The shape of the power law distribution remains constant, but its steepness does not. The curve for feudal societies, I imagine, was much steeper than ours is today. Upward mobility, unimpeded by arbitrary obstacles, has the affect of flattening out the curve (think universal access to high quality K-college education). Also, tax policy can have an important affect: progressive tax rates, estate taxes and capital gains tax rates all can flatten out or steepen the curve.

These progressive tax policies aren’t there to steal from the rich (and they don’t) and they aren’t there to discourage economic growth (and they don’t). These tax policies aren’t about the rich at all — they are about providing opportunity and mobility to all of us so that we can live in a society with a power law distribution that is flatter rather than steeper. This is the utilitarian argument for progressive tax policies — a flatter curve means a more stable, propserous, civilized and dynamic society. It is a more ethical and moral society. And I would argue, a more Christian society, in that the power of the power law is just a bit more humane.

But regardless, the rich will still be with us.

January 7, 2006

DMB: Bartender

Filed under: Random Stuff — Bob Gifford @ 6:33 pm

While on vacation, I spent a lot of time listening to music, particularly music by the Dave Matthews Band. I’ve listened to contemporary Christian music over the years, but I’m always more inspired by Christian themes in music by nominally secular artists. For example, the single greatest Christian lyric, in my opinion, comes from Bono’s When Love Comes to Town:

I was there when they crucified my Lord
I held the scabbard when the soldier drew his sword.
I threw the dice when they pierced his side
But I’ve seen love conquer the great divide.

I’ve been struck lately by the religious themes in Dave Matthews‘ lyrics. It’s tempting to speculate on Matthews’ religous beliefs, and view his fairly large oeuvre in the light of those beliefs. But a long-standing principle of literary criticism is that we must look at any poem, book or lyric without regard to statements the author has made about its meaning or his beliefs. The words must stand alone. They say what they say, and all else is irrelevant. Given this, I remain blissfully ignorant regarding Dave Matthews’ religious beliefs, but enjoy his lyrics on their own merits.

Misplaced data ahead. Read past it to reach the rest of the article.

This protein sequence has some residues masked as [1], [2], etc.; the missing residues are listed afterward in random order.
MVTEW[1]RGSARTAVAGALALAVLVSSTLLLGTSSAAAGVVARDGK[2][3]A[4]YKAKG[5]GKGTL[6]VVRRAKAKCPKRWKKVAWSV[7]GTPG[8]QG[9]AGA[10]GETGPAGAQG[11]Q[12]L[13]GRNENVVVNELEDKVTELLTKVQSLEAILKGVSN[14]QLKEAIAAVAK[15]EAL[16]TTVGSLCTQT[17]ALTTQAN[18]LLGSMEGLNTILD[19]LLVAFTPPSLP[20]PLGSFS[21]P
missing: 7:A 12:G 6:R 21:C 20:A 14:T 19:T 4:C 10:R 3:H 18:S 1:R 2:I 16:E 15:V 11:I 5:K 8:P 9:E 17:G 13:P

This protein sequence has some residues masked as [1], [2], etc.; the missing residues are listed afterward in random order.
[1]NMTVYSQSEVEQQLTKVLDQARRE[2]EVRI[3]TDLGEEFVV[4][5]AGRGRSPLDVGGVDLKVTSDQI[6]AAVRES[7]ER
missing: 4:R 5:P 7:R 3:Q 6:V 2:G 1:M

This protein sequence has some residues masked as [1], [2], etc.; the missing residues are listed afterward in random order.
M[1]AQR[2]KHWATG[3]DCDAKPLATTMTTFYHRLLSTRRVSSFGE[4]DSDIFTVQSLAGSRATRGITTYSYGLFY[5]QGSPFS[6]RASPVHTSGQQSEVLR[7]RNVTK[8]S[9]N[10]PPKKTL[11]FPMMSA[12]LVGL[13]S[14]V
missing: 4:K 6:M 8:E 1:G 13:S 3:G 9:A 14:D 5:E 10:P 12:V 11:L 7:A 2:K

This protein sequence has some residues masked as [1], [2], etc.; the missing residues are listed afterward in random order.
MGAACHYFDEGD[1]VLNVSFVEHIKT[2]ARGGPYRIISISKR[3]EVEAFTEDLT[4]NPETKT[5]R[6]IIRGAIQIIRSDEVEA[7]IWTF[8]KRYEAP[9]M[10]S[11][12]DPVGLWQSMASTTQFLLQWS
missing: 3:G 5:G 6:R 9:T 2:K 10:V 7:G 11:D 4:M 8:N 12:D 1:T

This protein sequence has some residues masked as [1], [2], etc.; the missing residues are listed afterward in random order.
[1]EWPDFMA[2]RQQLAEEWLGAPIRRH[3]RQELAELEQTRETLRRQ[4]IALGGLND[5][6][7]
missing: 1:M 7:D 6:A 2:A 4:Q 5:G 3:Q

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Thoughts on 2005, Plans for 2006

Filed under: Random Stuff — Bob Gifford @ 1:52 pm

I’m back from what turned into an extended blog vacation. Nice to know I was missed!

I took the opportunity during the holidays to reflect back on my blogging during 2005, and where I’d like to take the blog during 2006. First, the retrospective.

I began blogging in December 2004 in the midst of a national mood of conservative Christian triumphalism. The conventional wisdom was that the Christian right had re-elected Bush. The conservative Christians seemed to think they had brought about God’s will on earth through a second Bush administration, and expected Bush to reward them with arch-conservative SCOTUS Justices, a defense of marriage amendment, a roll-back of Roe v. Wade, increased funding to faith-based programs and a chipping away of the separation of church and state, just to name a few.

What a difference a year makes.

Two things the Christian right didn’t take into account. First, the incredible incompetence of the Bush Administration led to a rapid erosion of Bush’s “political capital”. Second, the majority of Americans, even of Christian Americans, don’t support their stands. Given these factors, it was often politically inconvenient, if not impossible, for Bush to push the Christian Right’s pet issues. Thanks be to God.